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The view from the terrace of Berry Head House Hotel, across Torbay to Torquay, South Devon

I thought it would be nice to start my new-improved (as the adverts say) blog by showing you the full photograph that is now the header.

Berry Head House Hotel from the drive to the hotel

Before it became an hotel, Berry Head House was the home of Henry Francis Lyte, who (according to John R Pike’s book, Brixham) came  from a distinguished Somerset family (for those unfamiliar with England, Somerset is the county to the east of Devon.)

Born in Scotland and educated in Ireland (including Trinity College, Dublin) Lyte was ordained into the Church of England where his first curacy brought him to England, to Marazion in Cornwall, a village directly opposite St Michael’s Mount.

“Lyte came to Brixham in 1824 with his Methodist wife … He did not appear to be a good choice for Brixham with its robust fishermen, he was a writer of poetry and a frail consumptive,” says Pike.

In the grounds of Berry Head House Hotel

The Lytes moved into Berry Head House around 1833 when much of it was then a military hospital, and they lived in just one wing of the building.

So where is my preamble leading?  To the much-loved and well-known hymn, Abide With Me which Lyte wrote, “according to his great-grandson, on September 4th, 1847, whilst looking out over Brixham harbour on the eve of his last departure from England.”  In his later years he suffered ill-health and died in Nice in 1847.  The words were first published in 1850 by his daughter in his memory.

* * * * * *

From hymns to books.  It would appear that books arrive almost every day, but if that isn’t the actual case, it seems like it for they have been arriving with robust regularity.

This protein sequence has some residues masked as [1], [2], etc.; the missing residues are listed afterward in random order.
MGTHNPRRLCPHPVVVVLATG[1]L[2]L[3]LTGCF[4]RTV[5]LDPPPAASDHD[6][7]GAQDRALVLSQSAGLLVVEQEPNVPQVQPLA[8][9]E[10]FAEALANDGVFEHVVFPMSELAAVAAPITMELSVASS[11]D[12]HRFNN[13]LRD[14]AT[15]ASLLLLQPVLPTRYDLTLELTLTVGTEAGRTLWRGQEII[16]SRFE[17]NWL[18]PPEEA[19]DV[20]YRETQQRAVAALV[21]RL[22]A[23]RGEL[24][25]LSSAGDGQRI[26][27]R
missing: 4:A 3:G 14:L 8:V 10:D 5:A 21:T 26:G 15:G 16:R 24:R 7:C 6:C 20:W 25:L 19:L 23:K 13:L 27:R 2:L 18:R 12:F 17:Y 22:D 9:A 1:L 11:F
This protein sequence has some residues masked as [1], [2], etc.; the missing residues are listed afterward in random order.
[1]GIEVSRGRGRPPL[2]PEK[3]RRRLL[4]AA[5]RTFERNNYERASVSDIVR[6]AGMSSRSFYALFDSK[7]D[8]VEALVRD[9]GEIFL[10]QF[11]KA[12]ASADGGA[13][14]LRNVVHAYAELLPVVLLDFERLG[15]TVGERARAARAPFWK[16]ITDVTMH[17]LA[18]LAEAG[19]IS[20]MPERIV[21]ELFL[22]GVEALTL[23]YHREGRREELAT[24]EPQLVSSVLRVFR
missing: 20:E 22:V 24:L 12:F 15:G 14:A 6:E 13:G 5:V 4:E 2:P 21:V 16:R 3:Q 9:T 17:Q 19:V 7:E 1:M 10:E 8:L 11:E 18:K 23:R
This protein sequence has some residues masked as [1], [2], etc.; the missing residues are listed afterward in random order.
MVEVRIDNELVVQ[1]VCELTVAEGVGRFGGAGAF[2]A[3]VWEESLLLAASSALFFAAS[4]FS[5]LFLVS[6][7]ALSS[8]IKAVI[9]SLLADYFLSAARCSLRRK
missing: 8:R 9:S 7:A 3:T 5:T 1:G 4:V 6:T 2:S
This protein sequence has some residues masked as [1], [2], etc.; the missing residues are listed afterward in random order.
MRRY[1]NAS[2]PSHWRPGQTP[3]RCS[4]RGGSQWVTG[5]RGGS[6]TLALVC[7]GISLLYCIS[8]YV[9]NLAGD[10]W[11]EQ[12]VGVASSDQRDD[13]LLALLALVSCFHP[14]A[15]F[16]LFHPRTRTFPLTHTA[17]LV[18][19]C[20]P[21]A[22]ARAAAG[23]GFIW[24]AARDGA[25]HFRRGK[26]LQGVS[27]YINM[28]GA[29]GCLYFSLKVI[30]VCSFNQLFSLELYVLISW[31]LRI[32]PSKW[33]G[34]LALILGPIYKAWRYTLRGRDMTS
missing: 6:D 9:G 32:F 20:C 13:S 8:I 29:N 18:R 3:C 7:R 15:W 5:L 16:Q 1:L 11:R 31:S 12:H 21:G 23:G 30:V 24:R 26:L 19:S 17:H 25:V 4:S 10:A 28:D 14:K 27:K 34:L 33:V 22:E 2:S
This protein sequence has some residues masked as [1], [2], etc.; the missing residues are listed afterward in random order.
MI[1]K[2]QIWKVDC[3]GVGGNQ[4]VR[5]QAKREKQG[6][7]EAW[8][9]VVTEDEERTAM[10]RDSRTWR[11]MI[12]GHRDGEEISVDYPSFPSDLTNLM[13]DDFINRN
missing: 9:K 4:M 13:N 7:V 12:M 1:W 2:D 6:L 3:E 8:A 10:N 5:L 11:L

Did I mention Harry Mount?  He is a journalist and writer, and is the Editor of The Oldie magazine.  I happened to see a couple of his book on Amazon and thought they looked interesting …

What I enjoyed about these books is that not only are they intelligently written (and from them I have learned much)  but also that they are very witty; he writes amusingly without being silly.  I also learned several words I had not previously encountered, such as  propylaeum, the ancient word for the entrance to a temple in A Lust for Window Sills.   And an example of his humour?  He is talking about “chapels and meeting houses for the nonconformists and dissenters, the Christian groups that broke away from the Church of England:  the Puritans and Presbyterians of the late sixteenth century, the Congregationalists, Baptists and Quakers of the seventeenth century, the Methodists of the eighteenth.”

And he continues … “With all these strands of Christian thought, it’s difficult to nail a particular type of building to each one.  Think of chapels as elephants – difficult to describe, but you know one when you see one.  To make things trickier, there were many more different types of non-conformism that there are types of elephants.”